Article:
Emotional responses are regulated by basic motivational systems (appetitive and defensive), which allow for adaptive behavior when opportunities and threats are detected. It has been suggested that specific ranges of spatial frequencies of the visual input may contain information that is diagnostic for discriminating emotionally relevant from less relevant contents, and that specialized neural modules may analyze these spatial frequencies to allow efficient detection and response to life-threatening or life-sustaining stimuli. However, there is no evidence supporting this possibility regarding natural scenes, which are highly varied in terms of pictorial composition. The present study examines how low and high spatial frequency filtering affects the understanding of natural scene contents and modulates the amplitude of the late positive potential (LPP), a well-known component of the event-related potentials that reflects motivational significance. The content of an initially degraded (low- or high-passed) picture was progressively revealed in a sequence of steps by adding high or low spatial frequencies. At each step, human participants reported whether they identified the gist of the image. The results showed that the affective modulation of the LPP varied with picture identification similarly for low-passed and high-passed pictures. The engagement of corticolimbic appetitive and defensive systems, reflected in the LPP affective modulation, varied with picture identification, and did not critically or preferentially depend on either low or high spatial frequencies.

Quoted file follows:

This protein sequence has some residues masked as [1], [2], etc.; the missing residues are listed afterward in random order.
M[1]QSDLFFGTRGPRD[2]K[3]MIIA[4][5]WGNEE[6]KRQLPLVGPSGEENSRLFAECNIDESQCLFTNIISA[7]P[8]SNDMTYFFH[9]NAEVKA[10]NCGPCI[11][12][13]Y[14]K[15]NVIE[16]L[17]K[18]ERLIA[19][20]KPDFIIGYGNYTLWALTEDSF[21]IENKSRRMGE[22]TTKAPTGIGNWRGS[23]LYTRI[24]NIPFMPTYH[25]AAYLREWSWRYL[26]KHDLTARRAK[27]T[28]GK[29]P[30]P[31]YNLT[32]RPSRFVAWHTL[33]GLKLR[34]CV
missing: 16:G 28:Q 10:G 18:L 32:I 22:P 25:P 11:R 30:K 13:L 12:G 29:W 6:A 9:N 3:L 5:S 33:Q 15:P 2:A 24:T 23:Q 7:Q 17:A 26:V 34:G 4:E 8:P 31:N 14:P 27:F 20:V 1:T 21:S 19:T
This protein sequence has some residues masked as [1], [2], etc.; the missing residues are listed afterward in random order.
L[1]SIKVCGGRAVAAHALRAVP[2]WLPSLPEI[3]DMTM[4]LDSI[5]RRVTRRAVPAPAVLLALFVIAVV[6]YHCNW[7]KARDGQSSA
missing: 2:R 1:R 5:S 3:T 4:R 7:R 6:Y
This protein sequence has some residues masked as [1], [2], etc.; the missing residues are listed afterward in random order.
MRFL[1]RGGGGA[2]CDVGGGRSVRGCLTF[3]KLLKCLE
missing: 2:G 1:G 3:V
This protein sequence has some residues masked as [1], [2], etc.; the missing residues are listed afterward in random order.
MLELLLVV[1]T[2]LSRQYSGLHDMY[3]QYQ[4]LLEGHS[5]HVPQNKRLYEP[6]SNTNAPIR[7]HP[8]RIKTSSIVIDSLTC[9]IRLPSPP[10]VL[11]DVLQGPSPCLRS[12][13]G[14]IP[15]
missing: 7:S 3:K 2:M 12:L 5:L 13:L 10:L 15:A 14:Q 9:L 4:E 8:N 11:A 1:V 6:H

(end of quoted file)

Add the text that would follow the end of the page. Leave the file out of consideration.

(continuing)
Scene identification and emotional response: which spatial frequencies are critical?

DE CESAREI, ANDREA;CODISPOTI, MAURIZIO
2011

Abstract

Emotional responses are regulated by basic motivational systems (appetitive and defensive), which allow for adaptive behavior when opportunities and threats are detected. It has been suggested that specific ranges of spatial frequencies of the visual input may contain information that is diagnostic for discriminating emotionally relevant from less relevant contents, and that specialized neural modules may analyze these spatial frequencies to allow efficient detection and response to life-threatening or life-sustaining stimuli. However, there is no evidence supporting this possibility regarding natural scenes, which are highly varied in terms of pictorial composition. The present study examines how low and high spatial frequency filtering affects the understanding of natural scene contents and modulates the amplitude of the late positive potential (LPP), a well-known component of the event-related potentials that reflects motivational significance. The content of an initially degraded (low- or high-passed) picture was progressively revealed in a sequence of steps by adding high or low spatial frequencies. At each step, human participants reported whether they identified the gist of the image. The results showed that the affective modulation of the LPP varied with picture identification similarly for low-passed and high-passed pictures. The engagement of corticolimbic appetitive and defensive systems, reflected in the LPP affective modulation, varied with picture identification, and did not critically or preferentially depend on either low or high spatial frequencies.
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Utilizza questo identificativo per citare o creare un link a questo documento: http://hdl.handle.net/11585/107560
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